It’s been an honor to work on this Death Star. I love the aesthetic. I love how I’ve been able to pursue my greatest passion: destroying planets and pressing buttons. I love my little hat that is a sunshade for no reason! I love the easy-to-access computer interfaces, the blast-door equipped hallways and that one area we can access only by pressing a button to extend a bridge. Our design always made a lot of sense to me! And I love our reliable trash disposal system and the little one-eyed tentacle fella that lives in it. In general, I’m proud of this station and of what we’ve achieved on it, together.
Sure, there have been moments with which I disagreed. Lord Vader and I don’t always see eye to eye; in fact, I have no idea where he is looking in that creepy helmet of his. I didn’t like when he tried to choke my colleague, or my other colleague, or that additional different colleague who later passed away. But I stayed at my post because I knew that my work mattered, and I was helping Grand Moff Tarkin keep the regional governors in line.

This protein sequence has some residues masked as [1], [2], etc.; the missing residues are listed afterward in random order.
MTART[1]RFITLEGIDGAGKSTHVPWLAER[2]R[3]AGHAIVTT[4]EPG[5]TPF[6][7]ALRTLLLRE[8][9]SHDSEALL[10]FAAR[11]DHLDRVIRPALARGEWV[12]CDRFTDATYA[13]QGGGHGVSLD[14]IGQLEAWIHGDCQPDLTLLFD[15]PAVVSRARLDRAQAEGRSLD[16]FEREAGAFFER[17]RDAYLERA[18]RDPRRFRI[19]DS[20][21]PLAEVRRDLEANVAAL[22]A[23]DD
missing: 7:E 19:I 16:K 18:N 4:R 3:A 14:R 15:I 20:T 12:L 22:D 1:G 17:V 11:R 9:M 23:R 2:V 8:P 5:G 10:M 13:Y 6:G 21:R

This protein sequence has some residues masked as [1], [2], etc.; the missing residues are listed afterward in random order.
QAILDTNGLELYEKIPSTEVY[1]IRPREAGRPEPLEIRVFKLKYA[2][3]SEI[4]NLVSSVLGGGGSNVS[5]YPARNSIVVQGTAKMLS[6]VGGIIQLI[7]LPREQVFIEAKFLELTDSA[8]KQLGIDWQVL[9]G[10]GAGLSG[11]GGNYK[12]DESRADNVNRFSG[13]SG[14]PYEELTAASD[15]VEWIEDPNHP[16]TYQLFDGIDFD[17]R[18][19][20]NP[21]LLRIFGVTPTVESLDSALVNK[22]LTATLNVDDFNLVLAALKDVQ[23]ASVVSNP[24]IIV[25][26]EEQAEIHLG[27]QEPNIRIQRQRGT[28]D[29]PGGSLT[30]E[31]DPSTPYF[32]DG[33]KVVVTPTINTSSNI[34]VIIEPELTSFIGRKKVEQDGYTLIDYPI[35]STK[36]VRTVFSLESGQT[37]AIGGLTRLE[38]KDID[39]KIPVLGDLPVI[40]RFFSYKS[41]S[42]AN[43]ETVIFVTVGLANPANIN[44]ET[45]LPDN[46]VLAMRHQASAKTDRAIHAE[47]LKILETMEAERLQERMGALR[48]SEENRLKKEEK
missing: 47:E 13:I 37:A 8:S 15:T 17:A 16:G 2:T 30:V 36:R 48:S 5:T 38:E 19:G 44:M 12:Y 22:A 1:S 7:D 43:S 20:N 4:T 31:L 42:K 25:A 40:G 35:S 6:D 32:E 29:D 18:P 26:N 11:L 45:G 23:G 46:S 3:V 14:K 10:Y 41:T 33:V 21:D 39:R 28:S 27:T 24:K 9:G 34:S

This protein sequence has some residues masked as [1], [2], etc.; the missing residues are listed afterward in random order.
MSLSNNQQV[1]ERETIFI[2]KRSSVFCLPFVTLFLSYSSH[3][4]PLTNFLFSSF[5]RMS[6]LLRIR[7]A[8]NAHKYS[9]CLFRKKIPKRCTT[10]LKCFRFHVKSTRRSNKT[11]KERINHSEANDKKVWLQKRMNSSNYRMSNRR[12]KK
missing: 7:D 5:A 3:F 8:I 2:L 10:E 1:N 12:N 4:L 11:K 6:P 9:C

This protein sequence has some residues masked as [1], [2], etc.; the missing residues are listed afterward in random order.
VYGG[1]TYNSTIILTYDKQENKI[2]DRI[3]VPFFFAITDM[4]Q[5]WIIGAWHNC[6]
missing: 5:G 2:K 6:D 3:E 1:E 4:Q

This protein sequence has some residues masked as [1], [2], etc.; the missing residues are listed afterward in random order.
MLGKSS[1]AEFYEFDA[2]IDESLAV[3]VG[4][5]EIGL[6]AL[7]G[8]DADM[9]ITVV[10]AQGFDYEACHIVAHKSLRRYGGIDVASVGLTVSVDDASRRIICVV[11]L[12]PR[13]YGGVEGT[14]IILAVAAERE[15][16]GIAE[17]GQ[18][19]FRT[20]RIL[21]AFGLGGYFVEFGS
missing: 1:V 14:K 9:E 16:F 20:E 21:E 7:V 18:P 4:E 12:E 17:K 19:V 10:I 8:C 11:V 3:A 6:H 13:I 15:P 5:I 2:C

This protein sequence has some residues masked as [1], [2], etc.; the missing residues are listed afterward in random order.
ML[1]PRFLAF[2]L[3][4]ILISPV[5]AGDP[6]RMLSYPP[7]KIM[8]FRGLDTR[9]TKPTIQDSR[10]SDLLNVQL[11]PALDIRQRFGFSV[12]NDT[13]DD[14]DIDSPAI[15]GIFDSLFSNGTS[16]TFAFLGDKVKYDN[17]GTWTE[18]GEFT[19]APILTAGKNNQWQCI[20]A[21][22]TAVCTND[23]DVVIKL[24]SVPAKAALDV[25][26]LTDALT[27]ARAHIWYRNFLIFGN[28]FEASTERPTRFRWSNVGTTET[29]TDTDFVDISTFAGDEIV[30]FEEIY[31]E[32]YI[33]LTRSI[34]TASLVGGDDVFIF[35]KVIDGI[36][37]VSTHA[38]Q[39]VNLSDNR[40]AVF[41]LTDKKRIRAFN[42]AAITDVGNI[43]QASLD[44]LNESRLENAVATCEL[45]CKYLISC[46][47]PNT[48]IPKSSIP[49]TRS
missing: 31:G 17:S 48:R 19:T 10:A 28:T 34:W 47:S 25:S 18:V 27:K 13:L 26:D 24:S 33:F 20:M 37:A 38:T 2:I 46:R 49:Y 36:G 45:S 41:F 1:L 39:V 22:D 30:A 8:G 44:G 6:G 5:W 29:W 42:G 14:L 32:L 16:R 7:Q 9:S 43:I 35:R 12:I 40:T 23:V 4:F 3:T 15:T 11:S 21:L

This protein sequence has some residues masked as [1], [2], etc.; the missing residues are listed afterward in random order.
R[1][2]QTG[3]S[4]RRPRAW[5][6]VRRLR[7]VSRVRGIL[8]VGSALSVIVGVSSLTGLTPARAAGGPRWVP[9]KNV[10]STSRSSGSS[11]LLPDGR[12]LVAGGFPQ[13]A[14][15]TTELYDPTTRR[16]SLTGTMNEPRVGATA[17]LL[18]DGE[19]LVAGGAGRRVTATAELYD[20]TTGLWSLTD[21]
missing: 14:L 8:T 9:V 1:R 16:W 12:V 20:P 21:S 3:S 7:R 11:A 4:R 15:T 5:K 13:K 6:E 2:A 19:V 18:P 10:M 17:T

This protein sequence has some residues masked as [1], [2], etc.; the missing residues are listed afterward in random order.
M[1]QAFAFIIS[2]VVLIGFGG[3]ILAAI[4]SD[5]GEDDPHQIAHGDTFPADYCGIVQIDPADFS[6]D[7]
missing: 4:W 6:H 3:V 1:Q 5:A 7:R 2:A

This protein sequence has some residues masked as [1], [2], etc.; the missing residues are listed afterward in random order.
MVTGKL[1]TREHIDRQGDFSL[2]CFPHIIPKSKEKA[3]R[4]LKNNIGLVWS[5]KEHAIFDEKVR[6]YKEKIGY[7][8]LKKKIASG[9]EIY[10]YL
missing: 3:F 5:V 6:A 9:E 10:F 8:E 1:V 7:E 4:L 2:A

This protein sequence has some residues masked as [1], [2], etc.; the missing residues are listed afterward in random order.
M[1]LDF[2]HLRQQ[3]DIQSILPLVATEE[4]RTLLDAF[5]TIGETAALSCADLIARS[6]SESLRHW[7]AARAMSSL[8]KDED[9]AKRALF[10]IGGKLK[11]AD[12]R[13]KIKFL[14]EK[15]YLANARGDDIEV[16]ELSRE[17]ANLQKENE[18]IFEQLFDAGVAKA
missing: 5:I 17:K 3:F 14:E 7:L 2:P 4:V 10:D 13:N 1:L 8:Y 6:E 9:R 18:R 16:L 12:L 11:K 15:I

I understand that there might be some confusion about what exactly I’m doing, and why I’m doing this now, but I don’t think there should be. I am objecting, on principle, to staying on this Death Star for a single additional second. To those of you who would question my motives: I did know for a long time that the place I worked was a Death Star, but I have to say, until today, I didn’t understand that it was also very vulnerable to assault by a small one-man fighter because of a design flaw!
Destroying planets and using fear of this battle station to keep the local systems in line was my No. 1 passion until — about 30 seconds ago, weirdly! That was when I saw the X-wings that had evaded our turbo-lasers and were proceeding down a trench toward our vulnerable thermal exhaust port — and realized I had to speak up. I thought: What if remorselessly destroying planets isn’t my passion? What if my real passion is staying alive and avoiding the consequences of my actions?
The only thing I hate more than the population of the planet Alderaan, who totally deserved it, is consequences. Consequences and not having a job! I think any galaxy in which I had to face a consequence for my past work on this weapon would be a sad one. That would be divisive and the last thing we need. So I hope that when the history of this moment is written, I will be remembered as someone who stood on principle.
Technically, I am standing on an evacuation shuttle, if I can make it there in time. But mostly principle.
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